So thanks for following along… hold on tight, this year is sure to be a good one.

Leaving the Island

Growing up, I lived in a circle with a radius of approximately 5 miles. I rode the school bus 4.8 miles to middle school, rode 6.6 miles to the Mall of New Hampshire, rode my bike 4.6 miles to the Bedford Bluffs where I spent every day during the summer and walked .4 miles to visit my best friend (or .2 miles if I cut through the woods).

When I was in high school, the circle expanded to a radius of approximately 60 miles. I drove 6.6 miles east to school, 55.6 miles south-east to swim practice and 73.9 miles south to visit Matt. Needless to say, I spent a lot of time in the car. During those days, I knew every song on the radio, perfected my ability to dance while sitting, and learned the location of every Dunkin Donuts along Route 3. I attribute my relationship with one of my best friends to the fact that we spent at least 2 hours in the car together every day, not to mention the fact that we shared a near death experience when I decided to shut my eyes for a quick second while driving to practice. We spent a lot of time chatting about school, swimming, and of course, boys.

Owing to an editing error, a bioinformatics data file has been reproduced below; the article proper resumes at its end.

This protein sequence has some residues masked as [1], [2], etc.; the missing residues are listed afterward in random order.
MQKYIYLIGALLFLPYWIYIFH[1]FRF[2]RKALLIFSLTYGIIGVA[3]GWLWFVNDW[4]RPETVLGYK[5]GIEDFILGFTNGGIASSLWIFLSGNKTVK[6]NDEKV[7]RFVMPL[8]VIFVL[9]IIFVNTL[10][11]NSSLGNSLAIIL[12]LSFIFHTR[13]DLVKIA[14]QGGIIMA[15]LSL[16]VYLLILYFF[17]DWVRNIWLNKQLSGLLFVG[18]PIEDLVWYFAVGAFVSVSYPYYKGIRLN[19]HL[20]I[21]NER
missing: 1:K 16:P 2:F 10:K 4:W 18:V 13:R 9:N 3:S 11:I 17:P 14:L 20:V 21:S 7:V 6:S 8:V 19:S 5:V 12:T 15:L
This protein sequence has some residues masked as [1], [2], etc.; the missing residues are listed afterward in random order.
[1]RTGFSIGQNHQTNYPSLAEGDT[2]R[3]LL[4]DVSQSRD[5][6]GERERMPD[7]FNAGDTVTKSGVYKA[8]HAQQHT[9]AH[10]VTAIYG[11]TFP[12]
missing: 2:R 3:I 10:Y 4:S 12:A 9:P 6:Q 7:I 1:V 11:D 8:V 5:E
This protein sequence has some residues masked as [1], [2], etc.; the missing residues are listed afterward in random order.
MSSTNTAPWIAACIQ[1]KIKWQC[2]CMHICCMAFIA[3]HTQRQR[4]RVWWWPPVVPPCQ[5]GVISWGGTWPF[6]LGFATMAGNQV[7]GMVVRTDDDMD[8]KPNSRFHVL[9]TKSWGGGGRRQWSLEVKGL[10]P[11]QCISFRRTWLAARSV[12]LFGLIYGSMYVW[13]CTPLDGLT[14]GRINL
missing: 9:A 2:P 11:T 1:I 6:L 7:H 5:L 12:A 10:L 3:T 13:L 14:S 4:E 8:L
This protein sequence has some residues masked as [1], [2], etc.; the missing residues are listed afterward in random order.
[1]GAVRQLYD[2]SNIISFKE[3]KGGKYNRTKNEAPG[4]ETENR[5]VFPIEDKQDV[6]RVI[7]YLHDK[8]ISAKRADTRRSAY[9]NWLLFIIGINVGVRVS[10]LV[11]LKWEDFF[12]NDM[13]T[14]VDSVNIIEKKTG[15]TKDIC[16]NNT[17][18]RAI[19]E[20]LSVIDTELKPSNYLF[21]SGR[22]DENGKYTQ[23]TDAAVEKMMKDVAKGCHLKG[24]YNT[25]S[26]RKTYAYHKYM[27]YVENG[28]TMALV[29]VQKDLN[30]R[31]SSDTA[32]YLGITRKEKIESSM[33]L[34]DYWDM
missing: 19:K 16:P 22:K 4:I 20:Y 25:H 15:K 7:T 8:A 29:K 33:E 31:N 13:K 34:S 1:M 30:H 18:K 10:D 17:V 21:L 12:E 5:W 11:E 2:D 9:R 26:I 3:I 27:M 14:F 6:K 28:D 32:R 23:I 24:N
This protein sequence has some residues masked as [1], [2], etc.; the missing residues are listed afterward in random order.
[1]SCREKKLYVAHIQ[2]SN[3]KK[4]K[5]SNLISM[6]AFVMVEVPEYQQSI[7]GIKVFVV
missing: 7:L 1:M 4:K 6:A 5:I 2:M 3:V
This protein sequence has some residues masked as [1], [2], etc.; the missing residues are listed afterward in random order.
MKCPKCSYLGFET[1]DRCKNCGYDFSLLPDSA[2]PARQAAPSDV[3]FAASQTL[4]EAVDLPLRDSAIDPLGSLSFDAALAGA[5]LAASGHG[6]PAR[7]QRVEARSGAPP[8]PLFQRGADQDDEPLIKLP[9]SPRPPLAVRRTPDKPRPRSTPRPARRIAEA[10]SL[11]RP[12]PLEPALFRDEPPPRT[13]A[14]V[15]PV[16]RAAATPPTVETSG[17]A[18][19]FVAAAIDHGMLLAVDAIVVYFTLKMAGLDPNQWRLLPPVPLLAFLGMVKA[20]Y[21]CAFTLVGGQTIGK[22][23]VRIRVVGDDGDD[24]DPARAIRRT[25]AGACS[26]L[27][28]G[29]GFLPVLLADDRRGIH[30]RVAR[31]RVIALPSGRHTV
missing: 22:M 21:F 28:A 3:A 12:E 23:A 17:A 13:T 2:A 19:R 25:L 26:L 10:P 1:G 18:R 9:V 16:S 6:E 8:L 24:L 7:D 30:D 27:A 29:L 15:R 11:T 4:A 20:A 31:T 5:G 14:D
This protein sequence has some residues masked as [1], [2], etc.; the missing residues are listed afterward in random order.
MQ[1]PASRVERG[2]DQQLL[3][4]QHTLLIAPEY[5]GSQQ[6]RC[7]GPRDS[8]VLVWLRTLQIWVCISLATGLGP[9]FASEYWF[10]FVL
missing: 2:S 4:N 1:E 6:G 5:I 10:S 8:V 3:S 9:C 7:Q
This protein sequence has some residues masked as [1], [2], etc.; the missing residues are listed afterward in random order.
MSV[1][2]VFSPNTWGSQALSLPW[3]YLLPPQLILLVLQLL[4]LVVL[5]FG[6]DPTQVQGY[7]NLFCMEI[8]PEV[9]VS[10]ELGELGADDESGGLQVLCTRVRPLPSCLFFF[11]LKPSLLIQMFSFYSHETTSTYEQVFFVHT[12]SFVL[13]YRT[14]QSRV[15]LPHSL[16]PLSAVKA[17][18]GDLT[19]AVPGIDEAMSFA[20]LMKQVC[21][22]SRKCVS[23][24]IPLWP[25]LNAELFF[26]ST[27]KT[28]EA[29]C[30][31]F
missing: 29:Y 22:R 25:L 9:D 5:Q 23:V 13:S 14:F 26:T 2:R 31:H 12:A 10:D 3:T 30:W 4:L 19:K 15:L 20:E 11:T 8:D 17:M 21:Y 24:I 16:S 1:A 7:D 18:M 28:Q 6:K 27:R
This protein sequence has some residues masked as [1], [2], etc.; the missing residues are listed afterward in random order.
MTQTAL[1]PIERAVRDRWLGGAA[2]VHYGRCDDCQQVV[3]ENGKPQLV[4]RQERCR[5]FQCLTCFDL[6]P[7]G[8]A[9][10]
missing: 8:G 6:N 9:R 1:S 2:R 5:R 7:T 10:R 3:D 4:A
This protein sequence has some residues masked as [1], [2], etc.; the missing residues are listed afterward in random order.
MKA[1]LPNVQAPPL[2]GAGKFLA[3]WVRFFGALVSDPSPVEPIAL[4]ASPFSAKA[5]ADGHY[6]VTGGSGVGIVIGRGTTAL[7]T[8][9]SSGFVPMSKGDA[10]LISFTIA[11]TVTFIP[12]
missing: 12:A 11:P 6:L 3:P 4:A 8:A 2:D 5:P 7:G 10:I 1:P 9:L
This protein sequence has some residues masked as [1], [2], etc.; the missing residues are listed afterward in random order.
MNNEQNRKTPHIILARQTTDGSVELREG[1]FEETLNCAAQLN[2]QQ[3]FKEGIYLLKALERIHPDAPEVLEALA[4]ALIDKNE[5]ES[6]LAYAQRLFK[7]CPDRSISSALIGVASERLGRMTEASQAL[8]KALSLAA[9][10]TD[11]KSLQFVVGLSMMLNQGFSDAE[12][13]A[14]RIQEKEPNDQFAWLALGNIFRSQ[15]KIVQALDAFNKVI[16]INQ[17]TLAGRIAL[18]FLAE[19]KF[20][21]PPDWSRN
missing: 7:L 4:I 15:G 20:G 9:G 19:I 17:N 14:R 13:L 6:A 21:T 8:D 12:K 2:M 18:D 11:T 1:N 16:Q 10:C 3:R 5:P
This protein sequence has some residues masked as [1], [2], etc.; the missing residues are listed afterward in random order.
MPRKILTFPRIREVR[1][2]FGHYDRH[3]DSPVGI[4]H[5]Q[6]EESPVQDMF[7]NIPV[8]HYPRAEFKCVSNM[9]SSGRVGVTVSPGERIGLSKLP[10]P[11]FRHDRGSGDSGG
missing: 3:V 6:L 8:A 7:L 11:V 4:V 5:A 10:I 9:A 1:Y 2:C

My life is very different now that I live in New York. I traded my car in for a subway pass, my one hour commute to swim practice in for a 30 minute subway ride to Union Square, and the 3 miles drive to the grocery store to a 3 minute walk to Whole Foods down the block. While living in a city does make some things much more convenient, I would be lying if I said I didn’t miss suburbia.